Second, PayPal also offers online invoicing. Creating and sending invoices through PayPal is free, though you will have to pay a transaction fee once your customer fulfills the invoice with a credit or debit card, which we’ll cover later.

Finally, PayPal also offers in-person payments through their app PayPal Here and mobile card readers that turn smart devices into functioning POS systems.

Square Overview

Let’s take a look at what payment solutions Square can offer your business. Just as PayPal’s payments solutions were broader—and therefore more complicated—than Stripe’s offerings, so too are Square’s when compared to PayPal’s.

That’s right—Square offers up even more payment solutions than PayPal and Stripe. But that also means they will be even tougher to understand. Let’s carefully pore over all of the payments solutions Square offers:

Square’s first and core product is their in-person POS system. These started as the quintessential smart device POS systems that Square is known for. Their card readers—the headphone jack magstripe reader, their headphone jack chip reader, and their Bluetooth contactless and chip reader—allow your smart device to read card and contactless payments. And their free Square POS app turns your smart device into a powerful point of sale system. Their Square Stand, meanwhile, can turn an iPad into a countertop POS system. Finally, the Square Terminal and Square Register are both fully self-sufficient POS systems that respectively offer mobile and countertop solutions.

Square also offers ecommerce solutions for businesses that want to set up online shopping for their customers. These solutions include Weebly ecommerce stores fully equipped with a built-in Square checkout experience. If you already have your own online store set up, then you can simply set up Square checkout or a custom Square payments API, as well.

Last but not least, Square also offers an invoicing platform. Through Square Invoices, you’ll be able to send free invoices to your customers. You can set up invoices for one-time payments, repeat customers, and even recurring billing.

Stripe vs. Square vs. PayPal: The Costs

Now that you’ve got an overview of Stripe vs. Square vs. PayPal, it’s time to start digging into the details. Beyond the products that these three payments options offer, another main criteria you’ll need to consider is the fees associated with Stripe vs. Square vs. PayPal.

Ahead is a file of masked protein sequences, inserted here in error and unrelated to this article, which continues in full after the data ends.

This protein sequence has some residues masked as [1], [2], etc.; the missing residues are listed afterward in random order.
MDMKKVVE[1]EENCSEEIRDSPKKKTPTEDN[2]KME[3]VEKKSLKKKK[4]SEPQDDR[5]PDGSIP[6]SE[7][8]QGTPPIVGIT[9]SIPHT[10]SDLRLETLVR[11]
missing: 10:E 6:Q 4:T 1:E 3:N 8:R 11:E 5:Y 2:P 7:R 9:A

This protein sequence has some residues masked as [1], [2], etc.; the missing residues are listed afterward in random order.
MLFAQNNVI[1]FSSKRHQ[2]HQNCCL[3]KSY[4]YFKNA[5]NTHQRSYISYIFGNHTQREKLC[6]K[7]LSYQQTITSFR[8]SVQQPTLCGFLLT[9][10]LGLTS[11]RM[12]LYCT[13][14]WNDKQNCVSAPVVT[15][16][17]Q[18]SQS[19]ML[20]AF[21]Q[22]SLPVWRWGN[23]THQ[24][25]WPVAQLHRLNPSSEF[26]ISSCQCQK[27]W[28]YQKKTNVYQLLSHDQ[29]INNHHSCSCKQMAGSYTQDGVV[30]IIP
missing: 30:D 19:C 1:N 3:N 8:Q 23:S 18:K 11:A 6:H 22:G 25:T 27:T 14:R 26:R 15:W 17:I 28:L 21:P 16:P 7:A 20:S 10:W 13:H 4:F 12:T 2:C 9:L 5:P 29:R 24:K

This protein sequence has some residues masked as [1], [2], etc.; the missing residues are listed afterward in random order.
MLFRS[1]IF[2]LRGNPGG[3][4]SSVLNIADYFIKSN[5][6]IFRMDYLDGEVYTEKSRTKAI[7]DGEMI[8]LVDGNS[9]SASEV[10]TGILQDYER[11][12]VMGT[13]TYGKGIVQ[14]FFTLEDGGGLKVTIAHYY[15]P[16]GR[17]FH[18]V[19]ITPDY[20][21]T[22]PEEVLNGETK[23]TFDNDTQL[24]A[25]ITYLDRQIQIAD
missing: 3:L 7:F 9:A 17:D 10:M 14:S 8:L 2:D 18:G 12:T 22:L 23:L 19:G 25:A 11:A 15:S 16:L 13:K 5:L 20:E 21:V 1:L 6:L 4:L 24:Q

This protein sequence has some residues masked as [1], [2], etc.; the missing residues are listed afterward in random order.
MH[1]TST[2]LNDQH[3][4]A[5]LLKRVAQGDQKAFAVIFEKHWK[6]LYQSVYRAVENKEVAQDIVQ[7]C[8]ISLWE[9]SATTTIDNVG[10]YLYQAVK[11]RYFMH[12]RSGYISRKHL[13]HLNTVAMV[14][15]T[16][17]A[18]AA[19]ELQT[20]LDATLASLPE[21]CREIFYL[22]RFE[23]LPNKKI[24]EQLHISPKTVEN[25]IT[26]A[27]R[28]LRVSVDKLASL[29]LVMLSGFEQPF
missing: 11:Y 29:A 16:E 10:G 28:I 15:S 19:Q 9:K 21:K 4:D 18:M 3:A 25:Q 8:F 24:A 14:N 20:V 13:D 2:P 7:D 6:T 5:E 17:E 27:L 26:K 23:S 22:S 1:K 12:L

Please note fees are constantly changing (so we may be off by a hair), but they all have a very similar fee structure: 

Stripe Costs

Transaction fees: 2.9% + $0.30

Because the payments API that Stripe offers is so straightforward, Stripe fees will also be just as easy to understand. If you choose to go with their Integrated payments API, then you’ll only have to pay for successful transactions—Stripe charges no monthly fees or setup fees whatsoever. For each payment that your Square API processes, you’ll simply have to pay 2.9% of the transaction value, plus $0.30 per transaction.

Alternatively, if you opt for their Customized API for your business because of your high transaction volume or unique business model, you’ll be able to access customizable rates, as well. You’ll just need to contact Stripe to request a quote to get an idea of what these customizable rates might look like.

PayPal Costs

Hardware cost: $29.99 – 79.00

Transaction fees: 2.7% to 3.5% + $0.15

Now, let’s see how PayPal costs stack up. Most payments processed through a PayPal product will cost your business 2.9% of the transaction value, plus $0.30 per transaction. However, there are some notable exceptions.

While PayPal Checkout and PayPal Payments Standard will simply carry that default payment processing fee, PayPal Payments Pro will cost you $30 a month along with that same 2.9% + $0.30 transaction fee.

Additionally, payments processed with a card reader through PayPal Here will only cost 2.7% of the transaction value. Card readers retail from $14.99 to $99.99, depending on which reader you get. However, if you process a keyed-in payment through PayPal Here, it will cost your business 3.5% of the transaction value, plus $0.15 per transaction.

Finally, invoicing through PayPal will simply cost your business that 2.9% + $0.30 payment processing fee when your customer fulfills the invoice with a card payment.

Square Costs

Hardware cost: Free to $799

Transaction fees: 2.5% + $0.10 to 3.5% + $0.15

Because of their wide array of payment products, Square’s pricing system will be correspondingly complicated. How much you pay per transaction can vary widely based on which Square product and hardware you use, so pay close attention:

With Square POS systems, you’ll pay a range of transaction fees from 2.6% + $0.10 to 3.5% + $0.15, depending on which POS hardware you process it through.